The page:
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What the federal budget means for First Home Buyers

clock icon May 10, 2017
tag iconHome Buyer

The wait is over for first home owners hoping to catch a break with housing affordability.

On Tuesday night as part of the 2017 Federal Budget, it was announced that first homeowners would be given a helping hand with saving their deposit.

The First Home Super Saver Scheme 

The First Home Super Saver Scheme allows entry-level buyers to save more of their pre-tax dollars by making voluntary contributions to their super fund.

They would then be allowed to withdraw the money, which will be taxed at a lower rate, and put it towards the purchase of a home.

According to documents released on Tuesday, the Budget indicates that it will “enable first home buyers to build savings more quickly for a deposit.”

The scheme is estimated to raise $250 million in revenue from 2017-18 to 2020-21.

First-timers won’t be able to dip into superannuation, as was suggested earlier this year.

How much can you contribute?

There is a limit to how much you can contribute: up to $15,000 a year and $30,000 in total.

Couples are both eligible for the scheme and can withdraw up to $60,000. As the median house price in Sydney is currently $1.15 million, this would cover the cost of stamp duty.

Contributions can be made from July 2017 and withdrawals allowed from July 2018.

Changes to foreign investing could help first home owners

While first home owners are only just considered winners in this year’s Budget, foreign investors have been hit with more fees.

The ABC reports this “could take a little heat out of property prices in the east coast capitals, which would benefit first home buyers.”

Changes include:

  • Foreign investors being charged extra for properties left vacant.
  • Foreign property owners will now have to pay the capital gains tax when they sell.
  • Foreign ownership of new developments will be capped at 50 per cent.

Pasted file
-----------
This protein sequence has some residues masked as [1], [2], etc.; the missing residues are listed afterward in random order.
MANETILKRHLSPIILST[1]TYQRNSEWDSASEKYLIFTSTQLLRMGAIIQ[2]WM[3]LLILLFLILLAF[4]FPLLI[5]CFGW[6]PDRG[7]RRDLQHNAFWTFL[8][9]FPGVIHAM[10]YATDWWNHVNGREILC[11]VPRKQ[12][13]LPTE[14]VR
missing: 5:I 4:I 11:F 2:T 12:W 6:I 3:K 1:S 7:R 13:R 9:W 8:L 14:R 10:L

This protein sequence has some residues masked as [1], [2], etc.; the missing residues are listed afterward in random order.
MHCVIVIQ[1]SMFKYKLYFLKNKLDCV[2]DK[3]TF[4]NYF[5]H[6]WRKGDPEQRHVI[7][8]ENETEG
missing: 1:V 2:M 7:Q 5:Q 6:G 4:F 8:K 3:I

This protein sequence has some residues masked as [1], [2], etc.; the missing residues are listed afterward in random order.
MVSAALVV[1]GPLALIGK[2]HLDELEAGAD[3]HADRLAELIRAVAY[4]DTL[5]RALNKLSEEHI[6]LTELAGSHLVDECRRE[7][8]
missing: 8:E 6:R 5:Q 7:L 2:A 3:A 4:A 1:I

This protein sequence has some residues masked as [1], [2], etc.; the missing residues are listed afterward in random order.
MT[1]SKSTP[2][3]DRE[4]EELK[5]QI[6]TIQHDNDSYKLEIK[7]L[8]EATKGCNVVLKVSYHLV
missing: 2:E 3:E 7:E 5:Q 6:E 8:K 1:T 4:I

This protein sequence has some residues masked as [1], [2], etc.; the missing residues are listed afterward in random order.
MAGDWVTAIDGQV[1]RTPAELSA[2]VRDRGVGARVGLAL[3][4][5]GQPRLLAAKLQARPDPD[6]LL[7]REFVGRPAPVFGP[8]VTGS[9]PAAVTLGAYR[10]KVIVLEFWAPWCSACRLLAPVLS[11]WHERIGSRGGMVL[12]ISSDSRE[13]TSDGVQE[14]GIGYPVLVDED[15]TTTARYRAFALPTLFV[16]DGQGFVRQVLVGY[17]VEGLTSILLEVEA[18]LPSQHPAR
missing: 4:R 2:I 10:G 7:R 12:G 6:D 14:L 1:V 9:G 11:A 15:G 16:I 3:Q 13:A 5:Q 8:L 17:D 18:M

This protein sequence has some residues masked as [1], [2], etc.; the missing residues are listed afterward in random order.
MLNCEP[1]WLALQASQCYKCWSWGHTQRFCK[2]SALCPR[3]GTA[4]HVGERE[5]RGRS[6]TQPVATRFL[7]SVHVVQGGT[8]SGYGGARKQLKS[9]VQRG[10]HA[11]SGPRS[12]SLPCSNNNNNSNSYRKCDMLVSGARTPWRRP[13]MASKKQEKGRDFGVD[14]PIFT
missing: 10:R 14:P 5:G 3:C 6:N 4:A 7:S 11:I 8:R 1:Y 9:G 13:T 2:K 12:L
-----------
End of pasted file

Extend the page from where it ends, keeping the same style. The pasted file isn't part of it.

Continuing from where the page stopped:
Other changes that could help first home owners

Retirees who want to downsize will also no longer be penalised for putting more money into their super to encourage them to move into smaller homes. The limit will be $300,000.

But that’s regardless of if they have already hit the $1.6 million contribution limit taxed at a lower rate.

And in a tightening on negative gearing that could blunt Labor’s housing rhetoric, the government will save $700 million over four years by ­barring property investors from claiming travel expenses and limiting how much can be claimed on fixtures such as dishwashers.

That clampdown will mean investors travelling to inspect or maintain their rental property cannot claim those costs against their mortgage. The cost of real estate agents will still be deductible.

Capital gains tax breaks will also be tightened for people who live overseas but own property in Australia, denying them the exemption through the definition of “main ­residence”. Foreign owners who leave properties vacant will be hit with a $5000 fine.

It only ­applies to purchases from Tuesday, meaning it will only raise $16.3 million in four years.

Mr Morrison will also ­restrict foreign owners in new housing developments to no more than 50 per cent.

“There is no silver bullet to make housing more affordable,” the Treasurer said last night in his Budget speech.

Now that first home buyers know where they stand, you probably have a tonne of questions about buying your first home. We run some of Australia’s longest-running seminars for first home buyers. Come along!

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